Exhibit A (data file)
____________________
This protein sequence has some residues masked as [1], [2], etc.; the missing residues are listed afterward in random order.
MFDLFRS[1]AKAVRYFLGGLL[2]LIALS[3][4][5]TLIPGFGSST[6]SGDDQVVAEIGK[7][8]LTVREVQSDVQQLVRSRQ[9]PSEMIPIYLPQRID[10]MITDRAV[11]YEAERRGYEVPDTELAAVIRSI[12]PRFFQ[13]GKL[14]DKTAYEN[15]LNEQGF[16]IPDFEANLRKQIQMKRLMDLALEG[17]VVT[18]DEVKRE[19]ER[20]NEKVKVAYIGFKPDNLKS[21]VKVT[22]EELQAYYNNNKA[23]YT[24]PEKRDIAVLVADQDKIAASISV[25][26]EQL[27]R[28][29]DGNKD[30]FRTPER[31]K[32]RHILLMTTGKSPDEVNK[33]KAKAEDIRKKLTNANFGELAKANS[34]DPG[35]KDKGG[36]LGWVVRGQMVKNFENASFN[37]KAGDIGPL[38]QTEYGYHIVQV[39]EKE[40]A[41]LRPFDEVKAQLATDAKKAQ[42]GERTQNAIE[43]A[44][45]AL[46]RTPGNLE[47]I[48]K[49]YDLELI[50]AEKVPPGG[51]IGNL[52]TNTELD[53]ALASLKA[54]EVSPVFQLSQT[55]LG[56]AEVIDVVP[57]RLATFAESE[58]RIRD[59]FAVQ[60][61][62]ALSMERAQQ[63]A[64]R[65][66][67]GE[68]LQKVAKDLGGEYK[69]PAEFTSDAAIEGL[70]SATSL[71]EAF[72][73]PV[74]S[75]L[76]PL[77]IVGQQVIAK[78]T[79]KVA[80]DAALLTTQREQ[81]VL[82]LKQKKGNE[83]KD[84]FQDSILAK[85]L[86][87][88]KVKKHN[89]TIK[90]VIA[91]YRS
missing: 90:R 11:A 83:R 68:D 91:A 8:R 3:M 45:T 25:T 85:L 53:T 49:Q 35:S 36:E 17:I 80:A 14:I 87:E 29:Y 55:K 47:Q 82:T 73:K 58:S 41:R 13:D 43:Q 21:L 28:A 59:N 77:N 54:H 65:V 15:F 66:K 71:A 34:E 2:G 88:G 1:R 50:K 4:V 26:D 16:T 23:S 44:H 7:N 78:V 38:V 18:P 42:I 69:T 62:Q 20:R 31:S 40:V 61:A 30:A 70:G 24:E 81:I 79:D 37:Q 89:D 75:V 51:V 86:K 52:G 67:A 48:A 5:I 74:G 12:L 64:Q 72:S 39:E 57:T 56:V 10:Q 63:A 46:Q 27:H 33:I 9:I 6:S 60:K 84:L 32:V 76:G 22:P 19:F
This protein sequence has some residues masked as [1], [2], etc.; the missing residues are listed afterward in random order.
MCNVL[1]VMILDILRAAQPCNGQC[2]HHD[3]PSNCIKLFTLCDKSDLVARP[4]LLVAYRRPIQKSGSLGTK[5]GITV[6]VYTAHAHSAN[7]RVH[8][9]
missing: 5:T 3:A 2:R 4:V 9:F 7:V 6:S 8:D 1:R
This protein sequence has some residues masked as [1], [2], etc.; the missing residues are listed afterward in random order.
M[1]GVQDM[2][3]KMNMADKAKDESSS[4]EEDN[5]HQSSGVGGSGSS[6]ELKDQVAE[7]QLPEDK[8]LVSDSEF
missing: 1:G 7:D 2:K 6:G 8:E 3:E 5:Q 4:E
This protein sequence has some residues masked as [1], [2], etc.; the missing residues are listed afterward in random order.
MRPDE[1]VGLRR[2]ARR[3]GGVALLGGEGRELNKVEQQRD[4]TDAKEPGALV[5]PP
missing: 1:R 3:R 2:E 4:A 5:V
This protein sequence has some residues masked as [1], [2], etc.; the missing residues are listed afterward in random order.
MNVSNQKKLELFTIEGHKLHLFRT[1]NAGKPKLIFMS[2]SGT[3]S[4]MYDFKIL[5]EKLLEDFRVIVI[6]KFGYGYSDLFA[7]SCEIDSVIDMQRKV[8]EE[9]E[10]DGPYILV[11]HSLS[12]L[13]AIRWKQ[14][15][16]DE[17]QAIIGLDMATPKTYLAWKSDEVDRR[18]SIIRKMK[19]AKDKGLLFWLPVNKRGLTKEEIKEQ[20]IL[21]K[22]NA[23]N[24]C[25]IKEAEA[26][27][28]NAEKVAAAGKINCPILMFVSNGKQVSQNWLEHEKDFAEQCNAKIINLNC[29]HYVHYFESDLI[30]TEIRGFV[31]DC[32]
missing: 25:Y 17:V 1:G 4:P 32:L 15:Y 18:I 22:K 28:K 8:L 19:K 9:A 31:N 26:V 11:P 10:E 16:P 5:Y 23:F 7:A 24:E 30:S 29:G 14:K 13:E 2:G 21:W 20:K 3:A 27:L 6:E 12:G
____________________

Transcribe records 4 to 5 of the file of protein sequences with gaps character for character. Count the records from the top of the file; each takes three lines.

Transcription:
This protein sequence has some residues masked as [1], [2], etc.; the missing residues are listed afterward in random order.
MRPDE[1]VGLRR[2]ARR[3]GGVALLGGEGRELNKVEQQRD[4]TDAKEPGALV[5]PP
missing: 1:R 3:R 2:E 4:A 5:V
This protein sequence has some residues masked as [1], [2], etc.; the missing residues are listed afterward in random order.
MNVSNQKKLELFTIEGHKLHLFRT[1]NAGKPKLIFMS[2]SGT[3]S[4]MYDFKIL[5]EKLLEDFRVIVI[6]KFGYGYSDLFA[7]SCEIDSVIDMQRKV[8]EE[9]E[10]DGPYILV[11]HSLS[12]L[13]AIRWKQ[14][15][16]DE[17]QAIIGLDMATPKTYLAWKSDEVDRR[18]SIIRKMK[19]AKDKGLLFWLPVNKRGLTKEEIKEQ[20]IL[21]K[22]NA[23]N[24]C[25]IKEAEA[26][27][28]NAEKVAAAGKINCPILMFVSNGKQVSQNWLEHEKDFAEQCNAKIINLNC[29]HYVHYFESDLI[30]TEIRGFV[31]DC[32]
missing: 25:Y 17:V 1:G 4:P 32:L 15:Y 18:I 22:K 28:K 8:L 19:K 9:A 31:N 26:V 11:P 10:E 16:P 5:Y 23:F 7:A 24:E 30:S 29:G 14:K 13:E 2:G 21:W 20:K 3:A 27:L 6:E 12:G